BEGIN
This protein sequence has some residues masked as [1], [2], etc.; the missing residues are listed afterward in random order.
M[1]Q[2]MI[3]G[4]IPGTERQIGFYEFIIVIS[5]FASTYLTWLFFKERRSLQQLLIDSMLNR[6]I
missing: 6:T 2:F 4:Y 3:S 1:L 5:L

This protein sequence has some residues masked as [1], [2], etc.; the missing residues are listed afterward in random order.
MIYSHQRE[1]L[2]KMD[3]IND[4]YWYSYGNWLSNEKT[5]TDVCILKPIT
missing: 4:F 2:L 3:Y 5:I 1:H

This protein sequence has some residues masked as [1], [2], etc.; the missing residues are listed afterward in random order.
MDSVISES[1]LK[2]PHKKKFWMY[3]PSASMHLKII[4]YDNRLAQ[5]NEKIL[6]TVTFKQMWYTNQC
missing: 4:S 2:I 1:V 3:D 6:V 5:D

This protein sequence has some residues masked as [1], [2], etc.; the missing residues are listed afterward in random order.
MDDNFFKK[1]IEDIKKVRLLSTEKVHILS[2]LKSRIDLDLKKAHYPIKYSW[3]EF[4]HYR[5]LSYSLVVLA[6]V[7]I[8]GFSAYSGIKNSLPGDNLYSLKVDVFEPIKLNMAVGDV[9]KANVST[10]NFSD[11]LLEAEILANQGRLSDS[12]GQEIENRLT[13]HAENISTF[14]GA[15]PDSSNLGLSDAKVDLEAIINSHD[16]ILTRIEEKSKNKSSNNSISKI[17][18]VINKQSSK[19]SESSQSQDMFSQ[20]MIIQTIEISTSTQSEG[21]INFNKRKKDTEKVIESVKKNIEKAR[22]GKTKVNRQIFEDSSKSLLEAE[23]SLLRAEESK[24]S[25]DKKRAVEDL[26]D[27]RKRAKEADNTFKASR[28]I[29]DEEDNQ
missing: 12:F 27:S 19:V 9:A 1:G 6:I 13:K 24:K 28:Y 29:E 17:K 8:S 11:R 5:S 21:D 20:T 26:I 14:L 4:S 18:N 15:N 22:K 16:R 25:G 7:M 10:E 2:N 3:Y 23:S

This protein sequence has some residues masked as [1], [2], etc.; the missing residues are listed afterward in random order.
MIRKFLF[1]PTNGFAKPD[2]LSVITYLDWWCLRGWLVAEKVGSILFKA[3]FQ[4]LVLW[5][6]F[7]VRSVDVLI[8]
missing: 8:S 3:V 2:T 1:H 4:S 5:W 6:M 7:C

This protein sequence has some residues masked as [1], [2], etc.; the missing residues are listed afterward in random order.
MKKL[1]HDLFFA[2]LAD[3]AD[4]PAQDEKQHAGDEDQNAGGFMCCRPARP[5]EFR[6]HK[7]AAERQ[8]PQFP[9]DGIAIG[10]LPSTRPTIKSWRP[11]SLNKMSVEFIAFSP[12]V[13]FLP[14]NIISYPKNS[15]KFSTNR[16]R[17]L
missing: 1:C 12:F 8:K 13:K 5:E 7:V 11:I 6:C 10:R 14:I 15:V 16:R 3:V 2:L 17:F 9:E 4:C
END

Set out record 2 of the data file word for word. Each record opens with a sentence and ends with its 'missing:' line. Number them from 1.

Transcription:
This protein sequence has some residues masked as [1], [2], etc.; the missing residues are listed afterward in random order.
MIYSHQRE[1]L[2]KMD[3]IND[4]YWYSYGNWLSNEKT[5]TDVCILKPIT
missing: 4:F 2:L 3:Y 5:I 1:H